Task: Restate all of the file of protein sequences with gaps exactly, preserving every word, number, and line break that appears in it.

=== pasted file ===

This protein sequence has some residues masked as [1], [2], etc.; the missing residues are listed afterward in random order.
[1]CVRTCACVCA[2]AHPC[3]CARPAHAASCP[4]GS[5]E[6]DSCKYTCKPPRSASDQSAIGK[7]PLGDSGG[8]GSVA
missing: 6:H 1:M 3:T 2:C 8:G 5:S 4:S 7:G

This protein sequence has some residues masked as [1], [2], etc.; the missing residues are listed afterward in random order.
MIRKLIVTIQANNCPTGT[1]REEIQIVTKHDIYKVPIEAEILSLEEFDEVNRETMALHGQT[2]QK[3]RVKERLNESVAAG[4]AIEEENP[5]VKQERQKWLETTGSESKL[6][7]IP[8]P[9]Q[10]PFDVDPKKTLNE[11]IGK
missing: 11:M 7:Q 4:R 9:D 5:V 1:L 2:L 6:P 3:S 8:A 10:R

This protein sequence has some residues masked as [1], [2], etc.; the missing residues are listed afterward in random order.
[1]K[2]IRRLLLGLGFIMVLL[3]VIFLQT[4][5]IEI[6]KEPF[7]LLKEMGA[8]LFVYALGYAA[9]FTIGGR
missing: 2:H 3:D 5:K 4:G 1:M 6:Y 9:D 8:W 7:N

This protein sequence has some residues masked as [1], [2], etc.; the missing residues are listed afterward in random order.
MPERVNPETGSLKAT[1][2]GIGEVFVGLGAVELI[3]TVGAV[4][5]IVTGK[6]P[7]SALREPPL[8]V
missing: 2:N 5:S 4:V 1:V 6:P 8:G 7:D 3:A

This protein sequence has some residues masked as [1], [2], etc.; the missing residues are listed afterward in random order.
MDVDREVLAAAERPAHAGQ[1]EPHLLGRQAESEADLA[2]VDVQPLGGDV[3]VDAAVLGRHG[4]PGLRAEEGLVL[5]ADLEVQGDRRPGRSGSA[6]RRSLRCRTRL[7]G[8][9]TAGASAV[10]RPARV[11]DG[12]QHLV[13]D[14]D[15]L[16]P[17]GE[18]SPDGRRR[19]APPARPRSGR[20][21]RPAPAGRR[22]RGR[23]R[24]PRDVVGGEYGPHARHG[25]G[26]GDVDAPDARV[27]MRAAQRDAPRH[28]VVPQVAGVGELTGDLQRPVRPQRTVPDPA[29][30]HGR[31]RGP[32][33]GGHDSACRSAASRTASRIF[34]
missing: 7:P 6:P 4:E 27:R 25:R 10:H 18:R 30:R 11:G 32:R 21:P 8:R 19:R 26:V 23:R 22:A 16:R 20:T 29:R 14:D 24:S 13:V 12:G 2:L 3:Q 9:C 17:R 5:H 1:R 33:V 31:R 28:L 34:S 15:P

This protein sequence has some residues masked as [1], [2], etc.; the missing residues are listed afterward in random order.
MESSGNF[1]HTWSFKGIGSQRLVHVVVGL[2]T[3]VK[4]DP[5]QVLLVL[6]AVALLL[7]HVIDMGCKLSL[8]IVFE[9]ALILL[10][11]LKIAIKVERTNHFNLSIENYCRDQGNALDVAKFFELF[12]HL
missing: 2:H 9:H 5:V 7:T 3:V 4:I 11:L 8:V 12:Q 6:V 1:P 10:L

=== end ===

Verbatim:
This protein sequence has some residues masked as [1], [2], etc.; the missing residues are listed afterward in random order.
[1]CVRTCACVCA[2]AHPC[3]CARPAHAASCP[4]GS[5]E[6]DSCKYTCKPPRSASDQSAIGK[7]PLGDSGG[8]GSVA
missing: 6:H 1:M 3:T 2:C 8:G 5:S 4:S 7:G

This protein sequence has some residues masked as [1], [2], etc.; the missing residues are listed afterward in random order.
MIRKLIVTIQANNCPTGT[1]REEIQIVTKHDIYKVPIEAEILSLEEFDEVNRETMALHGQT[2]QK[3]RVKERLNESVAAG[4]AIEEENP[5]VKQERQKWLETTGSESKL[6][7]IP[8]P[9]Q[10]PFDVDPKKTLNE[11]IGK
missing: 11:M 7:Q 4:R 9:D 5:V 1:L 2:L 6:P 3:S 8:A 10:R

This protein sequence has some residues masked as [1], [2], etc.; the missing residues are listed afterward in random order.
[1]K[2]IRRLLLGLGFIMVLL[3]VIFLQT[4][5]IEI[6]KEPF[7]LLKEMGA[8]LFVYALGYAA[9]FTIGGR
missing: 2:H 3:D 5:K 4:G 1:M 6:Y 9:D 8:W 7:N

This protein sequence has some residues masked as [1], [2], etc.; the missing residues are listed afterward in random order.
MPERVNPETGSLKAT[1][2]GIGEVFVGLGAVELI[3]TVGAV[4][5]IVTGK[6]P[7]SALREPPL[8]V
missing: 2:N 5:S 4:V 1:V 6:P 8:G 7:D 3:A

This protein sequence has some residues masked as [1], [2], etc.; the missing residues are listed afterward in random order.
MDVDREVLAAAERPAHAGQ[1]EPHLLGRQAESEADLA[2]VDVQPLGGDV[3]VDAAVLGRHG[4]PGLRAEEGLVL[5]ADLEVQGDRRPGRSGSA[6]RRSLRCRTRL[7]G[8][9]TAGASAV[10]RPARV[11]DG[12]QHLV[13]D[14]D[15]L[16]P[17]GE[18]SPDGRRR[19]APPARPRSGR[20][21]RPAPAGRR[22]RGR[23]R[24]PRDVVGGEYGPHARHG[25]G[26]GDVDAPDARV[27]MRAAQRDAPRH[28]VVPQVAGVGELTGDLQRPVRPQRTVPDPA[29][30]HGR[31]RGP[32][33]GGHDSACRSAASRTASRIF[34]
missing: 7:P 6:P 4:E 27:R 25:R 10:H 18:R 30:R 11:G 32:R 21:P 8:R 19:R 26:V 23:R 22:A 16:R 20:T 29:R 14:D 24:S 13:V 12:G 2:L 3:Q 9:C 17:R 5:H 1:R 33:V 31:R 28:L 34:S 15:P

This protein sequence has some residues masked as [1], [2], etc.; the missing residues are listed afterward in random order.
MESSGNF[1]HTWSFKGIGSQRLVHVVVGL[2]T[3]VK[4]DP[5]QVLLVL[6]AVALLL[7]HVIDMGCKLSL[8]IVFE[9]ALILL[10][11]LKIAIKVERTNHFNLSIENYCRDQGNALDVAKFFELF[12]HL
missing: 2:H 9:H 5:V 7:T 3:V 4:I 11:L 8:V 12:Q 6:V 1:P 10:L